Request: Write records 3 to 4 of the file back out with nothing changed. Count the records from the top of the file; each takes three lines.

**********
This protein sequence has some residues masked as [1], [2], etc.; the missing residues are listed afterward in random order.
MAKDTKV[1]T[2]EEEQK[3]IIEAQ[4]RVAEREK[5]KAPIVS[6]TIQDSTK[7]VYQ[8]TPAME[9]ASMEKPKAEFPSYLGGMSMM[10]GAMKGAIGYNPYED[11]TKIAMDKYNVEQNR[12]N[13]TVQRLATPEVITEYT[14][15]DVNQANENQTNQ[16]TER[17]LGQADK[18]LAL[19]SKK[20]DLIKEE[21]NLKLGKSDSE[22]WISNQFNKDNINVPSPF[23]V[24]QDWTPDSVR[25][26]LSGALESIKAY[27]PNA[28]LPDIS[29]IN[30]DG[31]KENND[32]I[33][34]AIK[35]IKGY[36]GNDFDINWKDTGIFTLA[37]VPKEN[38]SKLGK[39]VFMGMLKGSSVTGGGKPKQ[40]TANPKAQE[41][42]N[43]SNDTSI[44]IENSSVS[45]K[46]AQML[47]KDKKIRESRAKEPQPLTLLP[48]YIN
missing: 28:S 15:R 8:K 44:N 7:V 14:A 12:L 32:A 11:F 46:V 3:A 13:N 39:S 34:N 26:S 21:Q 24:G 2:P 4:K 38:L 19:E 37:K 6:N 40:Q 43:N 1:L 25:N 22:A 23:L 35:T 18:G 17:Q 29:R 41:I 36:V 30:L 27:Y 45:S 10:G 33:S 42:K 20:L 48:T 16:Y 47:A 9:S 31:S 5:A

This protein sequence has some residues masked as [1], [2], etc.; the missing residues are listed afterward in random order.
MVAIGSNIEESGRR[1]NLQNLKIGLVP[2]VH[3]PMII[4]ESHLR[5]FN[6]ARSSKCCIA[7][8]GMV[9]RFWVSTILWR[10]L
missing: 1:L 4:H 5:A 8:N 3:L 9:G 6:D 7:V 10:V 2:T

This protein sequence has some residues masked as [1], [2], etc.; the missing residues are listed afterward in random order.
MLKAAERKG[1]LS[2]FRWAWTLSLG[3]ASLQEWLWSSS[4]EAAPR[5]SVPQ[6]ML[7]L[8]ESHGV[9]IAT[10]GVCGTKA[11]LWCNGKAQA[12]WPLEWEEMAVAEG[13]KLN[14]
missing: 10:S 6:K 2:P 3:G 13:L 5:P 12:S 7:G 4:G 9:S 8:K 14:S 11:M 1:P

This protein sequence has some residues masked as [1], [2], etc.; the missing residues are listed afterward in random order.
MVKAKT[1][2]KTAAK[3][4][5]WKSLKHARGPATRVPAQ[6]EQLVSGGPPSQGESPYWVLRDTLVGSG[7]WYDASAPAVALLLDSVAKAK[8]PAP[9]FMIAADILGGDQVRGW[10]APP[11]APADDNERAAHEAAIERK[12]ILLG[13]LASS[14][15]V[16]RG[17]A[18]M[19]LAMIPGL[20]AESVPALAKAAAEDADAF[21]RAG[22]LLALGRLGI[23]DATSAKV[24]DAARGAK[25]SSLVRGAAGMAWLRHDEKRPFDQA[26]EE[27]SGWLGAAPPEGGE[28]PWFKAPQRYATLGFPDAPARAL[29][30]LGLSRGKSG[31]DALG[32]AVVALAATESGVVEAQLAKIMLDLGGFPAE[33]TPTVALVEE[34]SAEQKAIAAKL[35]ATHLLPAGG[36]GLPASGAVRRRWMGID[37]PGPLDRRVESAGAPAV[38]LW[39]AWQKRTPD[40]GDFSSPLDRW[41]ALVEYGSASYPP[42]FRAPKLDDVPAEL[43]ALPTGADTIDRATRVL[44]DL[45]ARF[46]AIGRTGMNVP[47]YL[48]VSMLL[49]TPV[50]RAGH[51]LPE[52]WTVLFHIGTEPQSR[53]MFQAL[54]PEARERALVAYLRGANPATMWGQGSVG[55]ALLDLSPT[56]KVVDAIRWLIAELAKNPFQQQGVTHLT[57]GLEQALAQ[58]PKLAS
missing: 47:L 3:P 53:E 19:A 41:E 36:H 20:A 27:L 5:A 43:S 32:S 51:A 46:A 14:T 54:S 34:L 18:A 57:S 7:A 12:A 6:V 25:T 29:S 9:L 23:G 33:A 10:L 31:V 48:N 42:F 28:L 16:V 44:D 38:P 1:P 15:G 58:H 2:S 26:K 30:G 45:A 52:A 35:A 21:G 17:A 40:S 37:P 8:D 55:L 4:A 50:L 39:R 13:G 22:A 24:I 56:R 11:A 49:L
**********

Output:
This protein sequence has some residues masked as [1], [2], etc.; the missing residues are listed afterward in random order.
MLKAAERKG[1]LS[2]FRWAWTLSLG[3]ASLQEWLWSSS[4]EAAPR[5]SVPQ[6]ML[7]L[8]ESHGV[9]IAT[10]GVCGTKA[11]LWCNGKAQA[12]WPLEWEEMAVAEG[13]KLN[14]
missing: 10:S 6:K 2:P 3:G 13:L 5:P 12:S 7:G 4:G 9:S 8:K 14:S 11:M 1:P

This protein sequence has some residues masked as [1], [2], etc.; the missing residues are listed afterward in random order.
MVKAKT[1][2]KTAAK[3][4][5]WKSLKHARGPATRVPAQ[6]EQLVSGGPPSQGESPYWVLRDTLVGSG[7]WYDASAPAVALLLDSVAKAK[8]PAP[9]FMIAADILGGDQVRGW[10]APP[11]APADDNERAAHEAAIERK[12]ILLG[13]LASS[14][15]V[16]RG[17]A[18]M[19]LAMIPGL[20]AESVPALAKAAAEDADAF[21]RAG[22]LLALGRLGI[23]DATSAKV[24]DAARGAK[25]SSLVRGAAGMAWLRHDEKRPFDQA[26]EE[27]SGWLGAAPPEGGE[28]PWFKAPQRYATLGFPDAPARAL[29][30]LGLSRGKSG[31]DALG[32]AVVALAATESGVVEAQLAKIMLDLGGFPAE[33]TPTVALVEE[34]SAEQKAIAAKL[35]ATHLLPAGG[36]GLPASGAVRRRWMGID[37]PGPLDRRVESAGAPAV[38]LW[39]AWQKRTPD[40]GDFSSPLDRW[41]ALVEYGSASYPP[42]FRAPKLDDVPAEL[43]ALPTGADTIDRATRVL[44]DL[45]ARF[46]AIGRTGMNVP[47]YL[48]VSMLL[49]TPV[50]RAGH[51]LPE[52]WTVLFHIGTEPQSR[53]MFQAL[54]PEARERALVAYLRGANPATMWGQGSVG[55]ALLDLSPT[56]KVVDAIRWLIAELAKNPFQQQGVTHLT[57]GLEQALAQ[58]PKLAS
missing: 47:L 3:P 53:E 19:A 41:E 36:H 20:A 27:L 5:A 43:S 32:S 51:A 46:A 14:T 54:S 34:L 18:A 57:S 7:A 12:A 6:V 25:T 29:S 9:L 23:G 33:A 10:L 31:V 48:N 42:F 28:L 16:V 44:D 38:P 1:P 15:G 58:H 2:S 26:K 30:G 45:A 52:A 35:A 21:G 17:A 40:S 37:P 8:D 55:L 4:A 50:L 39:R 13:G 22:A 24:I 56:R 11:A 49:L